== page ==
How to Make Sense of Today’s Confusing Stock Markets

NYSE: SPY | SPDR S&P 500 ETF Trust News, Ratings, and Charts

SPY – The market continues to confound and confuse both bulls and bears alike…The hope that a new bull market began in mid-June has been extinguished by the S&P 500 (SPY) declining from 4,300 to 3,900. While the bears continue to be stymied by an economy that continues to be more resilient than expected and inflation figures that are now clearly trending lower. In today’s commentary, I want to dig deeper into this dynamic, and the variables that will likely determine the market’s next major move. Read on below to find out more….

(Please enjoy this updated version of my weekly commentary published September 8th, 2022 from the POWR Stocks Under $10 newsletter).

Over the last week, the S&P 500 (SPY) is up by just under 1%. This kind of undersells the market’s recent volatility (or choppiness). In fact, we briefly broke below the 3,900 level early this week, before the recovery to 4,000 at the end of this week.

Today’s session encapsulated this choppy environment. After a strong session yesterday, the market gapped down. Then, recovered these losses before tumbling lower due to a hawkish ECB meeting.

However, these losses were recovered by the close as the market looks ahead to the CPI report and the upcoming FOMC meeting.

It should be noted that the market has done an admirable job of absorbing bad news without falling apart.

This includes a steady stream of hawkish FOMC speakers, a hawkish ECB meeting, a strong US dollar, and more signs of weakness in the housing market. Yet, the S&P 500 (SPY) has stayed above the June lows.

Another interesting thing is to compare the current moment to the June lows of around 3,600. Sentiment is back to the June levels, yet stocks are 10% higher.

More importantly, the fundamentals are much better with inflation in a much better place. And, the market and economy have absorbed 3 more months of tighter monetary policy but continue to show minimal damage in terms of consumer spending and employment.

Like I said in today’s trade alert, the much-ballyhooed soft landing scenario that seemed implausible when the Fed started its rate hikes is now quite plausible.

Fed vs Fundamentals

The major sticking point in the bullish case is not the economy or inflation or earnings. It’s the Fed.

They seem oblivious to evidence that inflation has peaked or the damage that a strong dollar is doing to the rest of the world (ROW) or the possibility that too tight monetary policy could create a bigger problem down the road.

In fact, they continue to focus on the need to bring down inflation as their primary focus. It’s fair to say that this market rally ended during FOMC Chair Powell’s Jackson Hole speech, where he continued to pound the table on the importance of fighting inflation.

And, the selling picked up steam as more FOMC members continued to send the same message.

That’s why I picked the above title. The fundamentals are trending in the right direction, but it doesn’t mean much if the Fed continues to aggressively raise rates.

According to a recent report from the WSJ, it plans to do exactly that with another 75 basis points hike at the upcoming meeting.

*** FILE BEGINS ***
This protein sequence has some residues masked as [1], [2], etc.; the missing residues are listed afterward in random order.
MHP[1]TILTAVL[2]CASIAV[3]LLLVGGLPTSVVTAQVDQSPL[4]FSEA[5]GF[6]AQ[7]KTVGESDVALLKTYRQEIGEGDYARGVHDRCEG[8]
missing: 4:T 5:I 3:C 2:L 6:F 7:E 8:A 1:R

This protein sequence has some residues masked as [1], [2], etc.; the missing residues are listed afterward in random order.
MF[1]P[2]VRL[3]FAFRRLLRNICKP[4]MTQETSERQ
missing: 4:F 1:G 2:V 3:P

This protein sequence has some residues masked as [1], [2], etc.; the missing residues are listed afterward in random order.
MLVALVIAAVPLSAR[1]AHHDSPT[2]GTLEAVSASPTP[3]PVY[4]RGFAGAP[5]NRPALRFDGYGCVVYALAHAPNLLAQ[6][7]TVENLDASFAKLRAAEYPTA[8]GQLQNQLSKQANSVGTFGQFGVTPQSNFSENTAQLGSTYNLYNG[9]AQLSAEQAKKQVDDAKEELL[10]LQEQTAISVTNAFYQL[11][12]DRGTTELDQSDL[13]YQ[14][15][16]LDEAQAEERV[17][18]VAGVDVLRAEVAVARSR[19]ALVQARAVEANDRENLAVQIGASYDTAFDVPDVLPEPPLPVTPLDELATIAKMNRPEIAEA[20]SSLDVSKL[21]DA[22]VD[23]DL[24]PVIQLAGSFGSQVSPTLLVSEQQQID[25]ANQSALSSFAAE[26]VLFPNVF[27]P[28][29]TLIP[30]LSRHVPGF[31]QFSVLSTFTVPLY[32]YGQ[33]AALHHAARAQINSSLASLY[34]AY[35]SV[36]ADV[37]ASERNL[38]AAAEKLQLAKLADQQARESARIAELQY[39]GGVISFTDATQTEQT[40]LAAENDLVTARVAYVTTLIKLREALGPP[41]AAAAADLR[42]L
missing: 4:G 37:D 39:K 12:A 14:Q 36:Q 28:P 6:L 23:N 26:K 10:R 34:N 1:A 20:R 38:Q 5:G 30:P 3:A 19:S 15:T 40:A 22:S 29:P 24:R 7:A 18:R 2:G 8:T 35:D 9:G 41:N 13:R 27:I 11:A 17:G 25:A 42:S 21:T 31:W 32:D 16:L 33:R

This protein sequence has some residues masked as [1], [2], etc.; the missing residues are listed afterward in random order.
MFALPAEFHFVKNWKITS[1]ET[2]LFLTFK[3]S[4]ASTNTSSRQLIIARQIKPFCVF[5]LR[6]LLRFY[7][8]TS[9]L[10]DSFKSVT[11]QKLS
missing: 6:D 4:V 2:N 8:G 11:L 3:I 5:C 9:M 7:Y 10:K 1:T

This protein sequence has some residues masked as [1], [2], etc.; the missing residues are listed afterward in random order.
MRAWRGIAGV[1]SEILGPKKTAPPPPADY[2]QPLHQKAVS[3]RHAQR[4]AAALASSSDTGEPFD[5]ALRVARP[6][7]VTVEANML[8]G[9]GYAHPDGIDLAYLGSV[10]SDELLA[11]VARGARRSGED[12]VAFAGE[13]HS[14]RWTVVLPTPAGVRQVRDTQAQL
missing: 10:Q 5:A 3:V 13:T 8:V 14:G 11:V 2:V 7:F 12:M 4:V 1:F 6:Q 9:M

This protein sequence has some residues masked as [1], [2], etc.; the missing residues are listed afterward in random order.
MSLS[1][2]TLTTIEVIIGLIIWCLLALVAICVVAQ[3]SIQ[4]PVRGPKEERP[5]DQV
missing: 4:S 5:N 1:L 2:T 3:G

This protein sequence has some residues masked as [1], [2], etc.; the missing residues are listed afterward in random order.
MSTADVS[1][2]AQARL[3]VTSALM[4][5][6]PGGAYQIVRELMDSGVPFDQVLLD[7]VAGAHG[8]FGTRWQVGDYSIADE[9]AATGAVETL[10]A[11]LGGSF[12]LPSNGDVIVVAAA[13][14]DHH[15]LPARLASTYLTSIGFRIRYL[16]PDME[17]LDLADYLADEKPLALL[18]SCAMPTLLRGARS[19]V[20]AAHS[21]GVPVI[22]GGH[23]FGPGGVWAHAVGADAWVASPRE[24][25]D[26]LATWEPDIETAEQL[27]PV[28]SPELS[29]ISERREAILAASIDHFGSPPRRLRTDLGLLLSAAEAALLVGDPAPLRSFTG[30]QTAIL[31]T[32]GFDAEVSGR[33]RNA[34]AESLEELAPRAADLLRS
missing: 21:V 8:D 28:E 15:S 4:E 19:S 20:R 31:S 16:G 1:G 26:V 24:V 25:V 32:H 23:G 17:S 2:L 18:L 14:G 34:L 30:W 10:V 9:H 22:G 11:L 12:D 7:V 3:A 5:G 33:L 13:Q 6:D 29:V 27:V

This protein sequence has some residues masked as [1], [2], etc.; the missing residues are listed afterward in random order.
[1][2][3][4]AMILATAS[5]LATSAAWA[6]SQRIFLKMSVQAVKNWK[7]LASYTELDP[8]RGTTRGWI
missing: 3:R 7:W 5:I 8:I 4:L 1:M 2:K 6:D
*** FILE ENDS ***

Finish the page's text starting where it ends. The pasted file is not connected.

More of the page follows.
Inflation Front

I continue to see inflation as the biggest market issue at the moment.

Rising inflation crushes consumer confidence and will eventually erode profit margins (not to mention an even more hawkish Fed). On the other hand, falling inflation will (at some point) lead to relief on the rate front and be supportive of profit margins and earnings.

Everything I see is consistent with inflation collapsing at a pace that mirrors its rocket-like trajectory. Today, data showed that used car prices dropped 4% compared to last month. Gasoline prices are down 12% over the last month.

The housing market has cooled with some markets now seeing price drops. This presages relief in terms of rents which is another contributor to inflation.

Another area with a turnaround is freight prices which is now back to pre-pandemic levels, another positive, disinflationary force that should feed into all sorts of prices.

All in all, I’m comfortable saying that inflation has peaked and the worst is behind us.

What I’m less certain about is when the Fed will acknowledge this improving dynamic. And, when it will be sufficient for them to back off the accelerator.

Another uncertainty is whether the market will focus on the Fed or the improvement in fundamentals.

Today’s Trades

This logic informs today’s trades. The most likely way to resolve these dueling bullish and bearish impulses is through some sort of range-bound price action.

Positive news on the inflation front would take us to the top of the range around 4,300.

But, hawkish Fed chatter would take us back to 3,900. To get back to 3,600 (or lower), I think we would have to see inflationary pressures reignite or evidence of more significant damage to the economy and earnings.

What To Do Next?

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All the Best!

Jaimini Desai
Chief Growth Strategist, StockNews
Editor, POWR Stocks Under $10 Newsletter


SPY shares were trading at $405.46 per share on Friday morning, up $5.08 (+1.27%). Year-to-date, SPY has declined -14.00%, versus a % rise in the benchmark S&P 500 index during the same period.


About the Author: Jaimini Desai


Jaimini Desai has been a financial writer and reporter for nearly a decade. His goal is to help readers identify risks and opportunities in the markets. He is the Chief Growth Strategist for StockNews.com and the editor of the POWR Growth and POWR Stocks Under $10 newsletters. Learn more about Jaimini’s background, along with links to his most recent articles. More...


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